Brown-out Detection (BOD) notification for the AVR

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hi all,

I am using an ATTINY24V-10PU running at 1Mhz (default) with a 3V battery power supply--2xAAA cells. I would like to experiment with brown-out detection (BOD), thus, programmed the fuse-bits to have BOD in effect at 1.8V. BOD circuitry is probably the same for all Atmel AVR chips, e.g., same for ATMEGA series, etc.

Ok, my question is: Is there a way AVR would notify you when the BOD has occurred? This way, at least, I can flash a red LED to tell the user that the gadget is running low on battery. It seems like the key is the RESET functionality (vector) kicks in when a BOD happens. So, do I need to write a routine to have the RESET vector point to my routine and do the LED thing? Then do a RESET? Thanks.

So far I have read the below tidbits in the spec.:


Keep the AVR RESET active (low) during periods of insufficient power supply voltage. This can
be done by enabling the internal Brown-out Detector (BOD). 
...
When the Brown-out Detector (BOD) is enabled by BODLEVEL fuses (see Table 19-4 on page
160), the BOD is actively monitoring the supply voltage during a sleep period. In some devices it
is possible to save power by disabling the BOD by software in Power-Down and Stand-By sleep
modes. The sleep mode power consumption will then be at the same level as when BOD is globally
disabled by fuses.
Last Edited: Sat. Mar 18, 2017 - 12:35 AM
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unebonnevie wrote:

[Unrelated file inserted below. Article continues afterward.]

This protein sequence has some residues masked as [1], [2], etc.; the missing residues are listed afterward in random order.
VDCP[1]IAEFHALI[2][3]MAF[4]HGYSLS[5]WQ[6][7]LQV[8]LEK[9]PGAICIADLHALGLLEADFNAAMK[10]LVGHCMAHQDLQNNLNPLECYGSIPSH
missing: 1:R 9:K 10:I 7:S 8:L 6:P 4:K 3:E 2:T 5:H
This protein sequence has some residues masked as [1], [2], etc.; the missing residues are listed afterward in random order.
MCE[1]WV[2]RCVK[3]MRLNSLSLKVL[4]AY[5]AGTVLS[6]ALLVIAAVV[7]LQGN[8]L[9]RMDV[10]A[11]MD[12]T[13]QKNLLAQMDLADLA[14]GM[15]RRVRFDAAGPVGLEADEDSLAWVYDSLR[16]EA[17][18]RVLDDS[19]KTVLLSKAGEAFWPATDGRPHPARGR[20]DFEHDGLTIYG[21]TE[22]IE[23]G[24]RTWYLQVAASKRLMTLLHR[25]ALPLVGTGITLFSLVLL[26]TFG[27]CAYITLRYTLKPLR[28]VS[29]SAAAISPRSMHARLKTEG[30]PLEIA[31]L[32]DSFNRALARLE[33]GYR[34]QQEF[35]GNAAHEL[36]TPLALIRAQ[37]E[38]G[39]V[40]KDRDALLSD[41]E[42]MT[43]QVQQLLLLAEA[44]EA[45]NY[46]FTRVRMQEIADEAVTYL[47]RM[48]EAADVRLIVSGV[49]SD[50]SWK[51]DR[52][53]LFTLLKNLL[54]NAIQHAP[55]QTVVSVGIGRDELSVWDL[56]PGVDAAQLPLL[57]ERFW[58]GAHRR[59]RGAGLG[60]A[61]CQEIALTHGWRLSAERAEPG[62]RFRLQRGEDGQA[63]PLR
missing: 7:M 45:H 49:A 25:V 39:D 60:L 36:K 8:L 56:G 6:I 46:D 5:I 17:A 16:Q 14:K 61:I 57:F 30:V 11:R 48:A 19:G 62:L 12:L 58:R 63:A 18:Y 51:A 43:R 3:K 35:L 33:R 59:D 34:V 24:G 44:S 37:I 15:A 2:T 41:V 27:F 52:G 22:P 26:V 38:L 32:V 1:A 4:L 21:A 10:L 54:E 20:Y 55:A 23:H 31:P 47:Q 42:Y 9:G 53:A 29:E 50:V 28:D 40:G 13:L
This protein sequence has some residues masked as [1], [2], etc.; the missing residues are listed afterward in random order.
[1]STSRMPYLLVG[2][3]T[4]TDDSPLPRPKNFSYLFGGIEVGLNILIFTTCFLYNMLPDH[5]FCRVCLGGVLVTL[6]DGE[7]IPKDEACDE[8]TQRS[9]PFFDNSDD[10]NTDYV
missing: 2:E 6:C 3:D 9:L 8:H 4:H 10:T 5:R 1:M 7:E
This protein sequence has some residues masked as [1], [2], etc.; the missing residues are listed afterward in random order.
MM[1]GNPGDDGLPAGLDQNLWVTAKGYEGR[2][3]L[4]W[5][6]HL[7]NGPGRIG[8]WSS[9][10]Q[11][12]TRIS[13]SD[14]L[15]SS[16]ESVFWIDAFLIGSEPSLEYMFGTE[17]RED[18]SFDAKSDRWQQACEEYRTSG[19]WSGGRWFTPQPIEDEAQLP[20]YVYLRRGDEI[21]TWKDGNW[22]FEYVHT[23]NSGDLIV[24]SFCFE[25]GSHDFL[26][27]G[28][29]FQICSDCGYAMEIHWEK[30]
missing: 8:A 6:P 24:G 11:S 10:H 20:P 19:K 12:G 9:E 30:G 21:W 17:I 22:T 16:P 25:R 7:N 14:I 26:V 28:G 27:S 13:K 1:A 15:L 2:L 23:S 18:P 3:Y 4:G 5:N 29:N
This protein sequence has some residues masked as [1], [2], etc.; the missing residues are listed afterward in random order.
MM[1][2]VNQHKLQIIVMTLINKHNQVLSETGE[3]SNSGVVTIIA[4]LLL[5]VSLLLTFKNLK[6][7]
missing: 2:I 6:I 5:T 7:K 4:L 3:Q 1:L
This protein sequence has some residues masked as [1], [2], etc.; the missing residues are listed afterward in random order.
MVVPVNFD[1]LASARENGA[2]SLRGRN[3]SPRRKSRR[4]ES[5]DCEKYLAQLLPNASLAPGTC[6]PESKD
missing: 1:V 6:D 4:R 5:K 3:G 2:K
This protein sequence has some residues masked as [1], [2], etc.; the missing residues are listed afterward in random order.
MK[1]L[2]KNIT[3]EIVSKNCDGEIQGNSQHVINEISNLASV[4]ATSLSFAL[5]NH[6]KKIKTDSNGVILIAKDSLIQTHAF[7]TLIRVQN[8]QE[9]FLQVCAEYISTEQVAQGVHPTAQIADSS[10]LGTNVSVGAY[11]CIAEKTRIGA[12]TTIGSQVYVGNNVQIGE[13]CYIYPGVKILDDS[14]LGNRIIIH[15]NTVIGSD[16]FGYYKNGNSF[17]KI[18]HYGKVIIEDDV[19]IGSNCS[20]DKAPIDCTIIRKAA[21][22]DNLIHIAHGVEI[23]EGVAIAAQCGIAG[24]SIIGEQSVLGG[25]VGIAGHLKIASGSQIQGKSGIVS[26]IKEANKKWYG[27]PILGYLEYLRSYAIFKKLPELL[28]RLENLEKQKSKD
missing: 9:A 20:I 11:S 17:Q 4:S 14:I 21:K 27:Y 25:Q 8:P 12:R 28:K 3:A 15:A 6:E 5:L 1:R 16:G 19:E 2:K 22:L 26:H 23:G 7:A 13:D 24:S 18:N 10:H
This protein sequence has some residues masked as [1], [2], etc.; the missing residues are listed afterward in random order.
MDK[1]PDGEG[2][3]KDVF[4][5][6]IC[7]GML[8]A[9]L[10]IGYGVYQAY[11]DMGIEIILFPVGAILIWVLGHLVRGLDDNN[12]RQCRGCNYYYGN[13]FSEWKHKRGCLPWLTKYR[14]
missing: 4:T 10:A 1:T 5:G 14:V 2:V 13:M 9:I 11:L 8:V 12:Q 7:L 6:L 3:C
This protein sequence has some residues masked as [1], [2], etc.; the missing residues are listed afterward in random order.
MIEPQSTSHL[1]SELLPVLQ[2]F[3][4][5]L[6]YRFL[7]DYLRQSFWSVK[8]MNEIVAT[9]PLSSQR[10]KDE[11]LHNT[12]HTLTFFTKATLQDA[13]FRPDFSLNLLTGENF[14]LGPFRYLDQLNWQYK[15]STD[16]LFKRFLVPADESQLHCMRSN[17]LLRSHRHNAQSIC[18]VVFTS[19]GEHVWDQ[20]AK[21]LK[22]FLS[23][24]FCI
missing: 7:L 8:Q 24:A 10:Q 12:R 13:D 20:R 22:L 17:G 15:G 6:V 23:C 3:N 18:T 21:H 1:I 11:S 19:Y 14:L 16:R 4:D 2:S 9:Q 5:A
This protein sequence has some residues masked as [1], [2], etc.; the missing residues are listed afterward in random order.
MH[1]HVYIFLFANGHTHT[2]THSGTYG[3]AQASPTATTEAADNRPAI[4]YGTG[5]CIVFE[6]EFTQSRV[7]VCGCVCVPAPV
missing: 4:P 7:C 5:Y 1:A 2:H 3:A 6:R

Is there a way AVR would notify you when the BOD has occurred?
In general, when a brownout occurs, your device will be reset. When your code begins running again, the reset flags will indicate that a brownout reset occurred.

The purpose of the brownout detector is to prevent the device from operating when the supply voltage is too low to operate reliably. If you want to notify a user that the battery level is low, you'll need to add a voltage monitor and start signaling at a voltage level higher than the brownout threshold.

Don Kinzer
ZBasic Microcontrollers
http://www.zbasic.net

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This is something that you can use the comparator for.

Jim

Jim Wagner Oregon Research Electronics, Consulting Div. Tangent, OR, USA http://www.orelectronics.net

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From the Mega128 data sheet...
The MCU Control and Status Register provides information on which reset source caused an
MCU reset.
Note that only EXTRF and PORF are available in ATmega103 compatibility mode.
• Bit 4 – JTRF: JTAG Reset Flag
This bit is set if a reset is being caused by a logic one in the JTAG Reset Register selected by
the JTAG instruction AVR_RESET. This bit is reset by a Power-on Reset, or by writing a logic
zero to the flag.
• Bit 3 – WDRF: Watchdog Reset Flag
This bit is set if a Watchdog Reset occurs. The bit is reset by a Power-on Reset, or by writing a
logic zero to the flag.
• Bit 2 – BORF: Brown-out Reset Flag
This bit is set if a Brown-out Reset occurs. The bit is reset by a Power-on Reset, or by writing a
logic zero to the flag.

The problem appears to be that if you have a power on reset follow then the bit will be cleared.

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Quote:
In general, when a brownout occurs, your device will be reset. When your code begins running again, the reset flags will indicate that a brownout reset occurred.